Obama's Middle East Gambit
There are far greater obstacles to peace than the Israeli settlements.
Sep 28, 2009, Vol. 15, No. 02 • By PETER BERKOWITZ
The sort of action that is long overdue and almost certainly not slated anytime soon, say an invitation from the Saudis for the Israeli foreign minister to visit Riyadh, would be a momentous one. It might not instantly produce crowds in Israel demanding substantial withdrawals from the West Bank, but it would transform public debate. The sight on TV screens in Tel Aviv and Jerusalem of an Israeli foreign minister shaking hands with his counterpart in the Saudi capital would spark enthusiasm for major concessions in a nation that has not ceased to yearn for peace even as it has, with each passing year, grown more resigned to persevering in the absence of a willing and able peace partner.
But suppose Obama's gambit, if gambit it is, pays off. Suppose Israeli prime minister Benjamin Netanyahu agrees to a settlement freeze sufficient to bring Abbas back to the negotiating table. What then? Most likely the Obama administration will relearn the sobering lesson taught to the Bush administration during the frustrated quest for a peace agreement that began at the 2007 Annapolis Conference. As in 1949, 1967, and 2000, Palestinians are unprepared to make hard decisions and accept the painful concessions necessary to bring into existence a Palestinian state.
People of good will and understanding on both sides of the conflict have for several years recognized the broad outlines of a final agreement between Israel and the Palestinians. Having in 2005 withdrawn from every last inch of the Gaza Strip and in the process removed 10,000 civilians from 21 settlements, Israel will, in exchange for "secure and recognized boundaries," return most of the West Bank territories that it seized in 1967 when Jordan attacked it during the Six Day War. The suburbs of Jerusalem and a few large settlement blocs will remain under Israeli sovereignty, but Israel will evacuate tens of thousands more citizens. Jerusalem will stay Israel's capital, even as accommodations will be made for Palestinian self-government in East Jerusalem. And, because if implemented it would spell the destruction of Israel, the Palestinians will need to abandon their claim that all Palestinians--not merely those who left or were forced out of their homes between 1947 and 1949 during Israel's war of independence, but the millions of their children and their children's children living in Gaza, the West Bank, and in refugee camps in Lebanon and Syria--have the right to return to Jerusalem, Jaffa, and Haifa.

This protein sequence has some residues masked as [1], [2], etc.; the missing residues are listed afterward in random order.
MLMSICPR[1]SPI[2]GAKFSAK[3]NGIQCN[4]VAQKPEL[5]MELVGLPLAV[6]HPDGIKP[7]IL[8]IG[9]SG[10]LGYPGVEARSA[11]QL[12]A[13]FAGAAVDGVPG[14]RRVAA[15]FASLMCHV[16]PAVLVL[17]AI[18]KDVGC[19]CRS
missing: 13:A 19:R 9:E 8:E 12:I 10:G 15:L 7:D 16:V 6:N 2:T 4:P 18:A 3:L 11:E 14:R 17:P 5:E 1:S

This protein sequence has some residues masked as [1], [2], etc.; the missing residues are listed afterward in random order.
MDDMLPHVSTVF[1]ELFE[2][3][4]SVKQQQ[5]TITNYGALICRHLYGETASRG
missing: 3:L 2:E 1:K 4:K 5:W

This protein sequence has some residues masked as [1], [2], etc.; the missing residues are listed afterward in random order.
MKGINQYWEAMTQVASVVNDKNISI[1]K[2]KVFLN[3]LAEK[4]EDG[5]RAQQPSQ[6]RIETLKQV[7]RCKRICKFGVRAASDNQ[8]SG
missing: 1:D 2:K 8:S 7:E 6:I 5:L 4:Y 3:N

It was an even more generous offer--including the dismantling of most of the settlements and Palestinian sovereignty over half the Old City of Jerusalem--that Ehud Barak delivered to Yasser Arafat in July 2000 at Camp David. Rejecting the offer outright, Arafat proceeded a few months later to launch the Second Intifada and to release against Israel wave after wave of suicide bombers. While it is unlikely that, if Obama administration-initiated negotiations fail to yield an agreement, Abbas will launch a third intifada, little has changed that would allow him to sign the very generous deal rejected by Arafat, let alone the undoubtedly more restricted offer which would come from Netanyahu.
A wide swath of Israelis in and out of the national security establishment believe that Abbas does not want to go down in history as the Palestinian leader who yielded land or Jerusalem to the Jewish state. Abbas, they believe, will settle for nothing less than a return to the 1949 armistice boundaries or Green Line, which would place the entire Old City of Jerusalem under Palestinian authority and give Israel indefensible borders. And Abbas has given no sign that he is prepared to abandon the Palestinians' uncompromising belief in their right of return. Indeed, according to Giora Eiland, a former head of the Israeli National Security Council, the right of return is not merely non-negotiable for the Palestinians, but it and not a state of their own has all along been the Palestinians' main goal.
The inability of their leaders to compromise on crucial issues is only the beginning of the obstacles to peace emanating from within the Palestinian people. Even if their leaders were able to summon the courage to compromise, the dozens of hostile Fatah factions show no signs that they could be persuaded or compelled to go along. And there are more formidable obstacles to implementation.